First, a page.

Method: Heat the stock in a saucepan. Meanwhile, fry the garlic in a little oil in another pan. Increase the heat, add the bacon and fry until it begins to crisp. Reduce the heat again and stir in the rice, ensuring all the grains get coated in oil. Add a good slug of white wine. Once the wine has been absorbed add a ladel-full of stock. Add another once this is absorbed. Move the rice around with a spatula to prevent sticking, but don’t stir too vigourously. After about 15 minutes of cooking, add the beans and some grated Parmesan cheese. Cook for another 5-10 minutes, keeping adding stock as required. It’s cooked once the rice loses any chalkiness, but it should retain some firmness to the bite. Season with black pepper to taste. Wolf it down with the rest of the white wine as an accompanyment.

The Ongoing Collapse of New Labour

•August 3, 2008 • Leave a Comment

“New Labour won three elections by offering real change, not just in policy but in the way we do politics. We must do so again.”

David Miliband’s ‘vision’ for saving New Labour from impending electoral devastation seems really to be much of the same. Plenty of talk about ‘modernisation’, ‘reform’ of public services and the need for citizens to act ‘responsibly’, along with many a proud boast of the government’s achievements of the past 10 years. The problem is that, throughout the rest of the piece, poor David seems to suffering from a rather delusional attitude with regard to the guiding principles of Labour. Just because the party’s mission is outlined on their membership cards does not give Miliband the right to be quite so self-satisfied in his claim that Labour policy always aims at putting “power, wealth and opportunity in the hands of the many, not the few.” Particularly given the OECD’s suggestion that social mobility is lower in Britain than in any other developed nation.

In fact, Miliband’s condemnation of Westminster’s other Dave-on-the-up for lacking principles or a clear guiding vision comes to seem like pure and simple projection. Also, given the way Labour under Blair ditched many of the principles that had guided the party for nearly a century, his line of attack seems utterly hypocritical. For, despite the occasional progressive policy moment and all the rhetoric that has animated the New Labour project, the actual outcomes have favoured one group – the rich and super-rich – above all others. And now the large sections of the electorate who may traditionally have been strong supporters of Labour have begun to send out the message that they are no longer prepared to go on making excuses for the failure of a Labour government to improve their lot.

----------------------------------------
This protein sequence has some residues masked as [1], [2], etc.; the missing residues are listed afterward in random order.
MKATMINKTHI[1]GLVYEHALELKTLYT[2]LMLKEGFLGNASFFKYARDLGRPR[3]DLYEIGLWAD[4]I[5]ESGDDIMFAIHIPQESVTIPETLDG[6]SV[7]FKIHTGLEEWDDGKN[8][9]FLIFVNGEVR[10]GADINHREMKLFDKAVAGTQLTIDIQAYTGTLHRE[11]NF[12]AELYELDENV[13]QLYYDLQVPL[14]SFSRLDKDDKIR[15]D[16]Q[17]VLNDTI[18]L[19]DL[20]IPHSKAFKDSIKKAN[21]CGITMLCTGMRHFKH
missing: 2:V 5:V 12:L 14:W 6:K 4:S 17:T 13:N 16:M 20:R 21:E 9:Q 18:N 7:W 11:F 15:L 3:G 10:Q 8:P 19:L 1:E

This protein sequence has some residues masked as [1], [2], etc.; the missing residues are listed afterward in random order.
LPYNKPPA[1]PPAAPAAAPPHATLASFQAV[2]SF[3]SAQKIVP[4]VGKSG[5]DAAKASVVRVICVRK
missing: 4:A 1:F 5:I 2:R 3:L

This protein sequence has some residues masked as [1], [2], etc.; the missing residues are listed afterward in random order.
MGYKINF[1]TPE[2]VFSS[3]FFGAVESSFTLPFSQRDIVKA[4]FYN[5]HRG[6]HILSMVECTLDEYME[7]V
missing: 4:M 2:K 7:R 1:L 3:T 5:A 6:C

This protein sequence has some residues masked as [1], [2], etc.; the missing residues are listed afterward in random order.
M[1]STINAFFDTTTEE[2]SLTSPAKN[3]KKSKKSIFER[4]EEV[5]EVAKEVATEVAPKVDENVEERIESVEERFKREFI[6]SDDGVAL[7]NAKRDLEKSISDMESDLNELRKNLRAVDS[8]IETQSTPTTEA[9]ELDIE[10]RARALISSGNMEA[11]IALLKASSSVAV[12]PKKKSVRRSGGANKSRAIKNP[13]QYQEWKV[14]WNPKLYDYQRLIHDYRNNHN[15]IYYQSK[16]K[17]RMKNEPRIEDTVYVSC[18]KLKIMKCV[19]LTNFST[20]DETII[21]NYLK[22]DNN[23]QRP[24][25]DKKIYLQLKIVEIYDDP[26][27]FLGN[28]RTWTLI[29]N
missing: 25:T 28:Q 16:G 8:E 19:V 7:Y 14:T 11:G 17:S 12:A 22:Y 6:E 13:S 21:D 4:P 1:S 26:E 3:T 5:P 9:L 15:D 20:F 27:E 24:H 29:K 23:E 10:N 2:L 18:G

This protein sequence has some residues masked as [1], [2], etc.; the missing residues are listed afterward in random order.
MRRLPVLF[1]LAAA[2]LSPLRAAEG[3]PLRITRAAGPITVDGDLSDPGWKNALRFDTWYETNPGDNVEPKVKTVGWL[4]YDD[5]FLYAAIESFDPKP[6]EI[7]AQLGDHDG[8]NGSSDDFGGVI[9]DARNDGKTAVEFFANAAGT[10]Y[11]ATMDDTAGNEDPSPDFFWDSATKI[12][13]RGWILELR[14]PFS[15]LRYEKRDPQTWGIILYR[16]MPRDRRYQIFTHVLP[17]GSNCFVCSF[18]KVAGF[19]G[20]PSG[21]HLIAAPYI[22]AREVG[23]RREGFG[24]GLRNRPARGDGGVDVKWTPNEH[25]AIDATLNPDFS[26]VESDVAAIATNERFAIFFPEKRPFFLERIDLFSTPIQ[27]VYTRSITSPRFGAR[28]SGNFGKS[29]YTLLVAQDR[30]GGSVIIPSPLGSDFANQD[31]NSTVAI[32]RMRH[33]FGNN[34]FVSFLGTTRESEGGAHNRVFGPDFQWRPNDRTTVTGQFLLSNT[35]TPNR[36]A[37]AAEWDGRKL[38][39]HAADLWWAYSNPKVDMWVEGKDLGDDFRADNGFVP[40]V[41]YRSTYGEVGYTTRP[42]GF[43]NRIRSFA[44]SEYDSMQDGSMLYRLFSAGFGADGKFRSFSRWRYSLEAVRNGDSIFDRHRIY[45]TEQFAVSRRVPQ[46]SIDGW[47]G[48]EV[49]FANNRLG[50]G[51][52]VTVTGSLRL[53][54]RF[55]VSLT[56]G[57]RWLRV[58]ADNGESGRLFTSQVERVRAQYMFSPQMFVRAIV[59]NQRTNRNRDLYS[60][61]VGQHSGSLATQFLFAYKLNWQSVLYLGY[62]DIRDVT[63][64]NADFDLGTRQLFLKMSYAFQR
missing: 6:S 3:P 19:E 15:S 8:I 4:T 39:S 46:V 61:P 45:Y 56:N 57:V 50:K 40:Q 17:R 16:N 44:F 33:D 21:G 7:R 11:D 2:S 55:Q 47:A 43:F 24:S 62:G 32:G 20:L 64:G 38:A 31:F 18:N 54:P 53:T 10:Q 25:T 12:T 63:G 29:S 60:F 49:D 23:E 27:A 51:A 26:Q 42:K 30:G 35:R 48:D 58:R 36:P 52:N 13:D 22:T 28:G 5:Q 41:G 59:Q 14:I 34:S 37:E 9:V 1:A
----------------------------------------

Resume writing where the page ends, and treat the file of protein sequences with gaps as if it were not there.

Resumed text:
In the turmoil that has been set in motion by the impending electoral slaughter suggested by recent polls and performance, one point seems to have been lost on all of the Labour figures having a say on the way forward: that is, for all Tony Blair’s missionary zeal, New Labour’s appeal to the centre was always a pragmatic electoral move designed to make the party electable after many years in the wilderness. The degree of success the party achieved in 1997 and 2001 was due far more to an intense dislike of the Tories than the radical pretensions of the New Labour project. But there is only so long you can go on saying ‘vote for us – at least we’re better than the other lot’, without tempting people to call your bluff and give the other lot another try.

So, sorry Stephen Byers, but there’s no way for you to “re-establish the coalition of support that has won Labour three elections”, as there is no way for a party that has been in power for eleven years to seem fresh, or to be able to blame the other lot for the problems faced within society, the economy, etc.

The situation at present is coming increasingly to resemble the last days of the Conservative government under Major, when those loyal to the previous leader consistently undermined the figure at the helm of their party – a character transformed into a figure of ridicule for much of the country – all the while harking back to a supposed magic formula that had led them to previous successes. Which goes to suggest that over a decade after the new dawn that broke (did it not) in 1997, we are now watching the sunset for New Labour.

“Put a Donk on it…”

•August 1, 2008 • Leave a Comment

You’ve got to love a bit of smug, metropolitan sneering, haven’t you? Nice to see someone in the comments advocating sterilisation for people based upon their music taste, as well.

Personally, I found this brought a big grin to my face with its irrepressible, dumb charm.